This article describes the self-perception of Arab adolescents living in Israel. The experience of Arab adolescents in Israel is that of a minority group which is currently undergoing cultural, social and political changes. The Arabs in Israel are a non-assimilating minority, a status that is not the result of their free choice, but of the 1948 Arab-Israeli war. The continuing state of conflict after this war between Israel and the Arab world has placed the Arabs in Israel in the permanent status of a hostile "minority", while the Jewish nationalist approach of the state of Israel has placed them outside the national consensus. The sample consists of 692 twelfth-grade Arab adolescents from seven high schools located in Arab villages, Arab towns and mixed Jewish-Arab towns all over the country. Questionnaires were distributed among the students and were answered anonymously, each taking about 45 minutes to complete. The questionnaire is a version of the Offer Self-image Questionnaire. It was translated from Hebrew into Arabic and modified to fit the unique situation of Arab adolescents in Israel. Demographic information included variables such as gender, religion and level of religiosity, number of years of parents education, and form of residence. Findings show differences in various aspects of adolescents' self-perception according to gender, family level of religiosity and form of residence. The significance of the findings is discussed within two frameworks: environmental stability as related to self-concept, and the changes taking place in ethnic minority communities.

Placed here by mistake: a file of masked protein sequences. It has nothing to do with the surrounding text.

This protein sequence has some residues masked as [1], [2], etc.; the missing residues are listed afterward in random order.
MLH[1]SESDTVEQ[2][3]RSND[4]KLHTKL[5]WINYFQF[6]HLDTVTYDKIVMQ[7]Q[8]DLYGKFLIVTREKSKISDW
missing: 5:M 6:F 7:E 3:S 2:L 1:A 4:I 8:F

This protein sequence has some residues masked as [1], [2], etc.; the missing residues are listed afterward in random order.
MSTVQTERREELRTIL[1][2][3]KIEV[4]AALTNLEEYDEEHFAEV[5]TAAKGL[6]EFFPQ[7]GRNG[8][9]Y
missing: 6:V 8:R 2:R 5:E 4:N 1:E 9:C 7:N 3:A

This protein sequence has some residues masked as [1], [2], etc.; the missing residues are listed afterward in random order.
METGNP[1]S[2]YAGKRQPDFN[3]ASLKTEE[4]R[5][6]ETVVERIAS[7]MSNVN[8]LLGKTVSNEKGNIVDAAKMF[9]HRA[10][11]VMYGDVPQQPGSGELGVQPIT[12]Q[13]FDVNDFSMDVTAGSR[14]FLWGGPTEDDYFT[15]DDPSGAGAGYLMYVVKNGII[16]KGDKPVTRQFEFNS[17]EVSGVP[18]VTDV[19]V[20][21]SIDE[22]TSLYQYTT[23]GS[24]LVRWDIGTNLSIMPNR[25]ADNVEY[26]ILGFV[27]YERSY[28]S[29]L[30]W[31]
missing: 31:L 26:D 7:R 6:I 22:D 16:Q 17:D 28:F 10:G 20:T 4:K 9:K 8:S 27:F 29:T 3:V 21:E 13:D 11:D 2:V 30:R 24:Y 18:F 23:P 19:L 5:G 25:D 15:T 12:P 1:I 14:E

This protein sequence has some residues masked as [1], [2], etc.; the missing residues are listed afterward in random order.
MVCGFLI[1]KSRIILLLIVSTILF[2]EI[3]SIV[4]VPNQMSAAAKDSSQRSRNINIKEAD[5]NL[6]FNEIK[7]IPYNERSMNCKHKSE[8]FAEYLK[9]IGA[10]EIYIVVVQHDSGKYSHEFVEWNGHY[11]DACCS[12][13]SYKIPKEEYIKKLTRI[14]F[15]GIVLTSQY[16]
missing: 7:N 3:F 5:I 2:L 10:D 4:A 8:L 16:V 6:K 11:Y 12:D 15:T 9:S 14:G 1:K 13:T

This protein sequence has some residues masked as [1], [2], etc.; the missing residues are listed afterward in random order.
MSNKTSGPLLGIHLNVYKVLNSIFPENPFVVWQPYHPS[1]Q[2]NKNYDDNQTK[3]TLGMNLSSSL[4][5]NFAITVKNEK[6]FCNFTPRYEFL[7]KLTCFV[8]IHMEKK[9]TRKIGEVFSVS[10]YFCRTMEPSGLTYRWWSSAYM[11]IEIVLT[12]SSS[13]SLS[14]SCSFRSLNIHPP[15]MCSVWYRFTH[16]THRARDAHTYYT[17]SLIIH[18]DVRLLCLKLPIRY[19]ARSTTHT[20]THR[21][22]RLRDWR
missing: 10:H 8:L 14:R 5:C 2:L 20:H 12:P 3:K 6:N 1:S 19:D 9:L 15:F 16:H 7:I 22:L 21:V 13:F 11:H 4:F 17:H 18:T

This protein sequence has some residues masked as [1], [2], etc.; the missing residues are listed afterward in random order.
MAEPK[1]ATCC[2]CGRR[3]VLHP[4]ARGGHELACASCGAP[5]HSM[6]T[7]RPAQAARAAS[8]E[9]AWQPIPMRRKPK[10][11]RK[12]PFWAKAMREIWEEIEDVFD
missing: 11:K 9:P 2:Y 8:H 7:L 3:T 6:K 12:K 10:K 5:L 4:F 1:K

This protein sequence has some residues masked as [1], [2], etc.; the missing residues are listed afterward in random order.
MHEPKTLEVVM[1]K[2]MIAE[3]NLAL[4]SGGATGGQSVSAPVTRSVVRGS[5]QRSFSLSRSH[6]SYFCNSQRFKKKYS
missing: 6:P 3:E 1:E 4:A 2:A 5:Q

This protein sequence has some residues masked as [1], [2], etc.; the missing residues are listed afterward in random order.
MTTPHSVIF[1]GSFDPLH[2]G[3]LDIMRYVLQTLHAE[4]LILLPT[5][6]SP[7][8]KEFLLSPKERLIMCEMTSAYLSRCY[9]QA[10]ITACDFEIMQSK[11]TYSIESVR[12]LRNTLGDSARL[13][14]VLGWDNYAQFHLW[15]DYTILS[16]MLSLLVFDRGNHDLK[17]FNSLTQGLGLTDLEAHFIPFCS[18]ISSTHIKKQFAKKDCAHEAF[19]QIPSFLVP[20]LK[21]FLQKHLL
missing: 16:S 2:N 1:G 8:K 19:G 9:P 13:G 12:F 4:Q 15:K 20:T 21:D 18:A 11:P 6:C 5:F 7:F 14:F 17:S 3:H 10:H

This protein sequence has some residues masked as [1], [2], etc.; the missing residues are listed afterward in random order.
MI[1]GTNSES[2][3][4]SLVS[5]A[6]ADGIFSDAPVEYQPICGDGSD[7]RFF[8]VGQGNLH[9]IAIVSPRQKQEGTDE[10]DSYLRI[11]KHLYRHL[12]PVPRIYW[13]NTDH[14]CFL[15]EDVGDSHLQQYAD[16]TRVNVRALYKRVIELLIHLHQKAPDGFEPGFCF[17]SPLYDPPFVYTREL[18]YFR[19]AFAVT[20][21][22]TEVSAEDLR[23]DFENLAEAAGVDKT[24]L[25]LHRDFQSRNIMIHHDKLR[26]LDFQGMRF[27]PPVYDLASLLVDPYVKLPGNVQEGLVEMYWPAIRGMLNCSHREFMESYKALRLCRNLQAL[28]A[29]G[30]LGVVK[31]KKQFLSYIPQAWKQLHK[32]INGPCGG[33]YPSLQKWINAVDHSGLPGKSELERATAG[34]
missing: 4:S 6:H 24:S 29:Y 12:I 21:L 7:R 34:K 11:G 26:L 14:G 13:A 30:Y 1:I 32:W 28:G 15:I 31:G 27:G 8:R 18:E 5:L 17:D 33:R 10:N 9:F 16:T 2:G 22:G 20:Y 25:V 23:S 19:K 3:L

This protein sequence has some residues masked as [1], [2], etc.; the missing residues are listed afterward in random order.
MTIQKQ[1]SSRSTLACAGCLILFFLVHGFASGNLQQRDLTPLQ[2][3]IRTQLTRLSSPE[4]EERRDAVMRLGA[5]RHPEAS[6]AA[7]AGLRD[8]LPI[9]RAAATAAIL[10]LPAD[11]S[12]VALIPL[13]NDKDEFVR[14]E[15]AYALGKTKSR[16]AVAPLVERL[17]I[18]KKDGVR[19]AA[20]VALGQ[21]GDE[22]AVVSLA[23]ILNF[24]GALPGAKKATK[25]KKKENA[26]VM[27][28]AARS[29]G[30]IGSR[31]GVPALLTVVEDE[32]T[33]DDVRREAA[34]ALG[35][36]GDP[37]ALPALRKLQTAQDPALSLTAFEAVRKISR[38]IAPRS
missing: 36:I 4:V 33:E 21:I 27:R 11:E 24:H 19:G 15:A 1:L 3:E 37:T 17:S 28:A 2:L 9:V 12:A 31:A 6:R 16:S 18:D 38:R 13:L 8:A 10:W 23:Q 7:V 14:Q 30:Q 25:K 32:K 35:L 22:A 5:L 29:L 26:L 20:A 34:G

|Number of pages
|International Journal of Social Welfare
|Published - 1998
ASJC Scopus subject areas
- Sociology and Political Science